Welcome to the United Nations. It's your world.
Back to top

Meetings of the 65th Session

Five-year review of the Mauritius Strategy for the Further Implementation of the Barbados Programme of Action for the Sustainable Development of Small Island Developing States - Mauritius Strategy +5 Review (24-25 September 2010)

The Programme of Action for the Sustainable Development of Small Island Developing States, adopted in Barbados in 1994, highlighted the special challenges and constraints that have resulted in major setbacks for the socio-economic development of those States. The Barbados Programme of Action translated Agenda 21 into specific actions and measures to enable small island developing States to achieve sustainable development.

In 2005, the Mauritius Strategy for the Further Implementation of the Programme of Action for Sustainable Development of Small Island Developing States was adopted. The Strategy sets forth actions and strategies in 19 priority areas, including the original themes of the Barbados Programme of Action.

In 2008, the General Assembly, by resolution 62/191, decided to review the five-year progress made in addressing the vulnerabilities of small island developing States through the implementation of the Mauritius Strategy at its sixty-fifth session. General Assembly resolutions 63/213 and 64/199 further clarified the expectations of Member States and the processes involved in the review.

The review should provide the international community with an opportunity to conduct a thorough assessment of the progress made, lessons learned and constraints encountered in the implementation of the Mauritius Strategy for Implementation and to agree on what needs to be done to further address the vulnerabilities of small island developing States.

>> More information:

Sources:

What is a Small Island Developing State?

Small island developing States share many of the characteristics of other developing countries but they face unique challenges which are widely recognized. While the Committee for Development Policy has noted that there is no accepted definition of a small island developing State and, in practice, membership in that group is by self-selection, the term “small island developing States” often refers to the 38 United Nations Members States listed on the website of the Office of the High Representative of the Least Developed Countries, Landlocked Developing Countries and Small Island Developing States, namely:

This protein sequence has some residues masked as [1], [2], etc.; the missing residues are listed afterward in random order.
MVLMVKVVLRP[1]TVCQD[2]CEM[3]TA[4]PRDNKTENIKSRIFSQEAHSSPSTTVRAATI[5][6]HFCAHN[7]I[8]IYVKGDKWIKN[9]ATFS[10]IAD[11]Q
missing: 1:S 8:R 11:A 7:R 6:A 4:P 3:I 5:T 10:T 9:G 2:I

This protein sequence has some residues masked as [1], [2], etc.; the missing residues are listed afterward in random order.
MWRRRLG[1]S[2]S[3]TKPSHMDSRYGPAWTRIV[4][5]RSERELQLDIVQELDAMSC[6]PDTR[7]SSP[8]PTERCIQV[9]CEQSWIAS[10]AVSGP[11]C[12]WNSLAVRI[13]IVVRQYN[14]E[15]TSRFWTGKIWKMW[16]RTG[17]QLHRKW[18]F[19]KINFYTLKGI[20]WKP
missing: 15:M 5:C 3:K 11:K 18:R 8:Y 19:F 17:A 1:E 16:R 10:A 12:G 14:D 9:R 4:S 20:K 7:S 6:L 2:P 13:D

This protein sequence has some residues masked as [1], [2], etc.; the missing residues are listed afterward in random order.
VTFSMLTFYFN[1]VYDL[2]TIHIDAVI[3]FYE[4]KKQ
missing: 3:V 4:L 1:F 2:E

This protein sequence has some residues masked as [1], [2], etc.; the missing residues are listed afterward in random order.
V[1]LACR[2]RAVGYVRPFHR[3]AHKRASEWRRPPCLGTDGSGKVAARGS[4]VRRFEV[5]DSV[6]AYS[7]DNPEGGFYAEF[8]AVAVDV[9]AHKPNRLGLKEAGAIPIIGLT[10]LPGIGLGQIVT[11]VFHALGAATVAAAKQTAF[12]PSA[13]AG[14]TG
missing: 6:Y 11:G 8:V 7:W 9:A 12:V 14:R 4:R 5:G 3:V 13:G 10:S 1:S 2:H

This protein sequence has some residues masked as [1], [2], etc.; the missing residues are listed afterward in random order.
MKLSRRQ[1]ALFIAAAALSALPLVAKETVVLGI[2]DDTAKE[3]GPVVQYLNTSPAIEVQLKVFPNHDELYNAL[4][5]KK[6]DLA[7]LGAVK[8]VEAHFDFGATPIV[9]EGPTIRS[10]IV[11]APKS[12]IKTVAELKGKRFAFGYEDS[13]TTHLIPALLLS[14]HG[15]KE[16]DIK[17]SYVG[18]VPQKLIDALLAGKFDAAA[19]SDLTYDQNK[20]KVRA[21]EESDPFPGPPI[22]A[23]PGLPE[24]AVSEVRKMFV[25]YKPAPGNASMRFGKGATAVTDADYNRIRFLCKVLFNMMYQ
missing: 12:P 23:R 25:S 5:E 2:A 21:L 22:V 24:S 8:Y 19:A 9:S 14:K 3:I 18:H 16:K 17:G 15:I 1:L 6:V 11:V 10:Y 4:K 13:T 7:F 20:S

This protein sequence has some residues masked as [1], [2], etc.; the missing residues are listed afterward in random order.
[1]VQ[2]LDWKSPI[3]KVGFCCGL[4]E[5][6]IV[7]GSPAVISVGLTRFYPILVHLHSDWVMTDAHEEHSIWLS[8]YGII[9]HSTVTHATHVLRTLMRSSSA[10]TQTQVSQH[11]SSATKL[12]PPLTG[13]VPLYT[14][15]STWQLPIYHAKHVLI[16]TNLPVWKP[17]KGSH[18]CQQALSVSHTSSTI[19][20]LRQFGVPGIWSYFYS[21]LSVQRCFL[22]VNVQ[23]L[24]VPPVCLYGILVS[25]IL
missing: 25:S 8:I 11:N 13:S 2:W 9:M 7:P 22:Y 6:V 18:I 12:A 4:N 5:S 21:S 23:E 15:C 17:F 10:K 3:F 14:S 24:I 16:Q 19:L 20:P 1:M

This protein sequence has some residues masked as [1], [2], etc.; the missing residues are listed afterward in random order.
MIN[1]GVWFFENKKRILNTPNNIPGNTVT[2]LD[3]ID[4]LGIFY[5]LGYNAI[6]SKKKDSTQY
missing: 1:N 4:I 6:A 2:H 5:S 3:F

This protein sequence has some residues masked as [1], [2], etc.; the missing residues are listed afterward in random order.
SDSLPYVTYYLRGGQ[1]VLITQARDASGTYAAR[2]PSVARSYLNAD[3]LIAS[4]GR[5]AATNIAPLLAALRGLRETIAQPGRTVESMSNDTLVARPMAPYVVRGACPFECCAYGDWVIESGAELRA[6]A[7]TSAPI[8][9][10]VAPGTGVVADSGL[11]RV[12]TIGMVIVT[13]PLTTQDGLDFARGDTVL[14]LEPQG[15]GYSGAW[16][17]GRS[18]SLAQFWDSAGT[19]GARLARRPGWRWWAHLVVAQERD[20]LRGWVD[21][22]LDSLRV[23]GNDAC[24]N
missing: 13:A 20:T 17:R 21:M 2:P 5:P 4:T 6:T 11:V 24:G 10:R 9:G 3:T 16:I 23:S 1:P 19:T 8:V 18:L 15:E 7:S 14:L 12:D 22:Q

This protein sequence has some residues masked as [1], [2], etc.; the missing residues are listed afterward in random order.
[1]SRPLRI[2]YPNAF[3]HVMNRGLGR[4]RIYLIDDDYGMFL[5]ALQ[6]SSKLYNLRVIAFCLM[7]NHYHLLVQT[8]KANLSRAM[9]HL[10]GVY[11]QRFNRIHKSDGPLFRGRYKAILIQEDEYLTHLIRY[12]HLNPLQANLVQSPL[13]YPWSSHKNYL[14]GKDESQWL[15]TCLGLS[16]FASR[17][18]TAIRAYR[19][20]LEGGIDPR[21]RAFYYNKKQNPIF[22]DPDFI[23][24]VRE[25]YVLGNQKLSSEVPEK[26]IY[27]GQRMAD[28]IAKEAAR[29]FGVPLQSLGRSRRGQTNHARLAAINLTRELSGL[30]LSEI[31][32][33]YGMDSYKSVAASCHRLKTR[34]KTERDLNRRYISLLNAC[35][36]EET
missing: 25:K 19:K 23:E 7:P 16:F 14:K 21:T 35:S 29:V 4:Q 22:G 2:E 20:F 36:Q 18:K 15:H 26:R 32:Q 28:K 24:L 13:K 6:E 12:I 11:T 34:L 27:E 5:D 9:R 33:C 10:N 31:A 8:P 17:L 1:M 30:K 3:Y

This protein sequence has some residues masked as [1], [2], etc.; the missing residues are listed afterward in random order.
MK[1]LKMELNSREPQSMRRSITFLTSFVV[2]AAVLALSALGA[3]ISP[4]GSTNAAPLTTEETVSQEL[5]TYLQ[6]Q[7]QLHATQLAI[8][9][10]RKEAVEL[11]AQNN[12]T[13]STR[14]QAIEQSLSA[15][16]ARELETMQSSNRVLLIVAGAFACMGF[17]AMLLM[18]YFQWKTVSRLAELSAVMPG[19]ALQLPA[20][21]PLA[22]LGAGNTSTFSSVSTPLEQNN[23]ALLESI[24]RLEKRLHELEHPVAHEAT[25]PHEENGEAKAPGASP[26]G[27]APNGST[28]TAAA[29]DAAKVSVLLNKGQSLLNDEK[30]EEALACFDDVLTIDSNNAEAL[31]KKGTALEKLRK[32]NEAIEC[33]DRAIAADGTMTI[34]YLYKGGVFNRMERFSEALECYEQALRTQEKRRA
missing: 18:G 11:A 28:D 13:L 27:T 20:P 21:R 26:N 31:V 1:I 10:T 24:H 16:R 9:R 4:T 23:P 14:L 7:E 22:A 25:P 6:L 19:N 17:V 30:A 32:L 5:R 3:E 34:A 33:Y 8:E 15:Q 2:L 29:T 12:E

1. Antigua and Barbuda *
  2. Bahamas *
  3. Bahrain
  4. Barbados *
  5. Belize
  6. Cape Verde *
  7. Comoros *
  8. Cuba
  9. Dominica *
  10. Dominican Republic
  11. Fiji *
  12. Grenada *
  13. Guinea-Bissau
  14. Guyana
  15. Haiti
  16. Jamaica *
  17. Kiribati *
  18. Maldives *
  19. Marshall Islands *
  1. Mauritius *
  2. Micronesia (Federated States of) *
  3. Nauru *
  4. Palau *
  5. Papua New Guinea *
  6. Saint Kitts and Nevis *
  7. Saint Lucia *
  8. Saint Vincent and the Grenadines *
  9. Samoa *
  10. Sao Tome and Principe *
  11. Seychelles *
  12. Singapore
  13. Solomon Islands *
  14. Suriname
  15. Timor-Leste *
  16. Tonga *
  17. Trinidad and Tobago *
  18. Tuvalu *
  19. Vanuatu *

The United Nations Conference on Trade and Development (UNCTAD) has defined a subgroup of 29 small island developing States (marked in the list above with an asterisk), used only for analytical purposes.

Source: Report of the Secretary-General [A/65/115]

What are the characteristics of a Small Island Developing State?

Small island developing States share very high levels of intrinsic vulnerabilities, especially to external shocks. The high levels of vulnerability of the natural, economic and social systems of small island developing States arise from the following characteristics:

Small island developing States have, on average, higher incomes than the least developed and the landlocked developing countries.

By virtually any measure, small island developing States are among the world’s hot spots in terms of sustainable development.

There are concerns, however, that the recent development progress made by small island developing States might be jeopardized by the major ongoing shocks. Their vulnerability has increased due to climate change and was most recently demonstrated by the global financial crisis of 2007-2010, the food and fuel crises of 2007-2008 and the large-scale natural disasters, which occurred in 2009-2010. For example, the food crisis has had a severe impact on the poor in the small island developing States, most of which are net food importers.

Source: Report of the Secretary-General [A/65/115]

Programme

Source: General Assembly Resolution 64/199

Meeting Coverage

Ressources

Key documents
Other resources